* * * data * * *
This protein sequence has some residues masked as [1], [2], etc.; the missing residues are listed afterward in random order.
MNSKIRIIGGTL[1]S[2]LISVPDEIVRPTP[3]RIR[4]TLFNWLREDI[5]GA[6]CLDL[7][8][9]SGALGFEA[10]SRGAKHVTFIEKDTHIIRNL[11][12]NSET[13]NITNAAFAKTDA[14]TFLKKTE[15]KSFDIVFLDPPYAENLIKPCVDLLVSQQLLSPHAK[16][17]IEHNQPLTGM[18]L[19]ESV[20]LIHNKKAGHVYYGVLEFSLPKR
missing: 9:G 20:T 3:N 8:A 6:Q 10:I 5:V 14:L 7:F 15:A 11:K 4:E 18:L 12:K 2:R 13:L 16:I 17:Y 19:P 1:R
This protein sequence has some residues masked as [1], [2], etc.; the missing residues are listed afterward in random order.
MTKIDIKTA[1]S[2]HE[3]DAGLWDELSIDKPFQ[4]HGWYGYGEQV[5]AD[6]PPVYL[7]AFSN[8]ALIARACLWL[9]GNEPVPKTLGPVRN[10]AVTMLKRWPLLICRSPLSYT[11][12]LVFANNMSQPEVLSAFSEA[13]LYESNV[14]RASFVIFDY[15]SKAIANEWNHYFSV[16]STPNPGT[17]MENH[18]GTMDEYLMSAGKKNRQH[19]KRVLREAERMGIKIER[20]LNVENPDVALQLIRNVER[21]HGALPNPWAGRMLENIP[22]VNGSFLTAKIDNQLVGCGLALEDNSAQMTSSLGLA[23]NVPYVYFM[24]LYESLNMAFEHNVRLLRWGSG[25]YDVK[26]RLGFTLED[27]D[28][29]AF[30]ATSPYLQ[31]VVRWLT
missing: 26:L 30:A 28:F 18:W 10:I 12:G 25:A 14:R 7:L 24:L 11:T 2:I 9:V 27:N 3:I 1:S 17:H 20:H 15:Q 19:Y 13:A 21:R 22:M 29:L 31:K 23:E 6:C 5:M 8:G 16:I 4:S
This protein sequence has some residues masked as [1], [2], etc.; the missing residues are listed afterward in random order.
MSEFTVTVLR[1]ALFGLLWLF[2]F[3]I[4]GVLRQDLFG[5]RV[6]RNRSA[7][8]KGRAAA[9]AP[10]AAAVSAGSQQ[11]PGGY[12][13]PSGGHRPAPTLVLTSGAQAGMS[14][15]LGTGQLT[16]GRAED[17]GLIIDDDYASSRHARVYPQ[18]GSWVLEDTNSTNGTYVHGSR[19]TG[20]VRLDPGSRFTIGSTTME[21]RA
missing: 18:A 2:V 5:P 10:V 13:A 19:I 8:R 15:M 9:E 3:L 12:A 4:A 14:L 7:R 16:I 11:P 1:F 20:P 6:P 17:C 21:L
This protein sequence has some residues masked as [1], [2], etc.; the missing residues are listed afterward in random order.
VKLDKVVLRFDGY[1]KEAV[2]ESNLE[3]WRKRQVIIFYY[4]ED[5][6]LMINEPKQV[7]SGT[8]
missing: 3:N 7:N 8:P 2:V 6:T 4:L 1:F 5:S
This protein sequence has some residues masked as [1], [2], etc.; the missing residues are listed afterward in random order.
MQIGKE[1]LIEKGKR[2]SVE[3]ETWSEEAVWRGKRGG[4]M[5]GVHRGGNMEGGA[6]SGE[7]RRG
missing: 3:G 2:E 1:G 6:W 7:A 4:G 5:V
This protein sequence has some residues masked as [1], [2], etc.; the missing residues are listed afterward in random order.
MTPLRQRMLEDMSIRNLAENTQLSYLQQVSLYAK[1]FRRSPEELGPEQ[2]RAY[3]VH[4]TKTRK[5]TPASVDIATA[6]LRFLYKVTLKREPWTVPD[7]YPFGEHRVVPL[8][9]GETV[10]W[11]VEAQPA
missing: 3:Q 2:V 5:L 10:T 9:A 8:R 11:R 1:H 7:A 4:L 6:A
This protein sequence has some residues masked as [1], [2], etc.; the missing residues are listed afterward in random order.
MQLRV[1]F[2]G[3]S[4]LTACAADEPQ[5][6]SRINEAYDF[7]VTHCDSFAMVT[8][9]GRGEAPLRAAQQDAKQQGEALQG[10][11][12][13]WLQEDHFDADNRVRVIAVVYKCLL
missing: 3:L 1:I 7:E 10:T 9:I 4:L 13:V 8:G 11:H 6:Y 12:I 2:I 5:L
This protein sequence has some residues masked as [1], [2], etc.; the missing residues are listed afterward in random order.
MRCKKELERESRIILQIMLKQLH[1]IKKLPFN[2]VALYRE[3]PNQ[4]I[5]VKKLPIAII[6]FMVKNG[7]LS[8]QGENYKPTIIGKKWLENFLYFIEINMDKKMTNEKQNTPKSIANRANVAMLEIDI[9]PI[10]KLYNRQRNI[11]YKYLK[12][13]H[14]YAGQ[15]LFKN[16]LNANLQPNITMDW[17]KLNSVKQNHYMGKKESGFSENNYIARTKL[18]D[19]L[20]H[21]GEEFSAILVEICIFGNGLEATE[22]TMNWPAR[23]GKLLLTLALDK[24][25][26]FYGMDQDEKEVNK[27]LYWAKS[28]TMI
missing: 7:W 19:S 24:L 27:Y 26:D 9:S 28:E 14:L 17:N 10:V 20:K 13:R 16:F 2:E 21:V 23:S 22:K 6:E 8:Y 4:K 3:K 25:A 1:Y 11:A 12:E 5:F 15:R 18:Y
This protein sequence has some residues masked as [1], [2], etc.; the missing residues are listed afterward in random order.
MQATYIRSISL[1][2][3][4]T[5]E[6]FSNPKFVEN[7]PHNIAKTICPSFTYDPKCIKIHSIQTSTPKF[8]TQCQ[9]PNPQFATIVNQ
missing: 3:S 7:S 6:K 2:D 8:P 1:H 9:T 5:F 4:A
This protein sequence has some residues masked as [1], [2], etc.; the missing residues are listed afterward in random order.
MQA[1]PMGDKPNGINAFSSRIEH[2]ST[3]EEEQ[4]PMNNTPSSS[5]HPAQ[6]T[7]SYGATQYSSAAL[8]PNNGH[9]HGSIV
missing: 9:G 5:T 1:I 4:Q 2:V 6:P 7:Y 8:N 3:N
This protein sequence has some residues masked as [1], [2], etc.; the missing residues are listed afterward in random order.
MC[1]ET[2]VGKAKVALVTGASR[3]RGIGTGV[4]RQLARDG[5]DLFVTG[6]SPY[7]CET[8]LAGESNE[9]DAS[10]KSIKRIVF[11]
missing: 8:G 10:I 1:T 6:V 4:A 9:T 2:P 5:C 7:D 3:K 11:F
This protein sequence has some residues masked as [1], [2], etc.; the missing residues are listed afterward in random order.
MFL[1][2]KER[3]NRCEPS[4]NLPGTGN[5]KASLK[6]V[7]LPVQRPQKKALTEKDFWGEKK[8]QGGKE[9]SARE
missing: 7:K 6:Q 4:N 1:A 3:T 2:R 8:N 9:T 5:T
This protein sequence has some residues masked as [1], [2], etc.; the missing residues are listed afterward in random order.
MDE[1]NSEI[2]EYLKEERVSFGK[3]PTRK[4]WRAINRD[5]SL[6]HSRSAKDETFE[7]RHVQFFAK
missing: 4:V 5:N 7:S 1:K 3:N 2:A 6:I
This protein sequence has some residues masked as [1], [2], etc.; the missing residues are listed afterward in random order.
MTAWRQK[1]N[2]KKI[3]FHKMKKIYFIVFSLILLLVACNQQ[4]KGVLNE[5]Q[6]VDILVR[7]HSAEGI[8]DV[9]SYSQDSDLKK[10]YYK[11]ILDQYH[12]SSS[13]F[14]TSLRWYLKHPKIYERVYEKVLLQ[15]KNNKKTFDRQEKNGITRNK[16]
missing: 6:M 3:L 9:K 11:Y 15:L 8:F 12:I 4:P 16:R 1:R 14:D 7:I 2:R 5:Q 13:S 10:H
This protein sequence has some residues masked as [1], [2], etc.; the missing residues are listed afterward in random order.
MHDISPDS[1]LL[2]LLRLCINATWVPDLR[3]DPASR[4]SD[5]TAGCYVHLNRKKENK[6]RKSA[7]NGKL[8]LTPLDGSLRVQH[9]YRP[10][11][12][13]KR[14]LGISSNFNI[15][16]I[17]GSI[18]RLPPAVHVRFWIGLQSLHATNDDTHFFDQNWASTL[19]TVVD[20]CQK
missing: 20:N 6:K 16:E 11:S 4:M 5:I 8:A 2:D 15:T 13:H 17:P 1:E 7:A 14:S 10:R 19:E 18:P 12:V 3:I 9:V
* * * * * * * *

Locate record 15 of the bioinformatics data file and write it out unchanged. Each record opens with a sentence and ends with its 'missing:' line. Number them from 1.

This protein sequence has some residues masked as [1], [2], etc.; the missing residues are listed afterward in random order.
MHDISPDS[1]LL[2]LLRLCINATWVPDLR[3]DPASR[4]SD[5]TAGCYVHLNRKKENK[6]RKSA[7]NGKL[8]LTPLDGSLRVQH[9]YRP[10][11][12][13]KR[14]LGISSNFNI[15][16]I[17]GSI[18]RLPPAVHVRFWIGLQSLHATNDDTHFFDQNWASTL[19]TVVD[20]CQK
missing: 20:N 6:K 16:E 11:S 4:M 5:I 8:A 2:D 15:T 13:H 17:P 1:E 7:A 14:S 10:R 19:E 18:P 12:V 3:I 9:V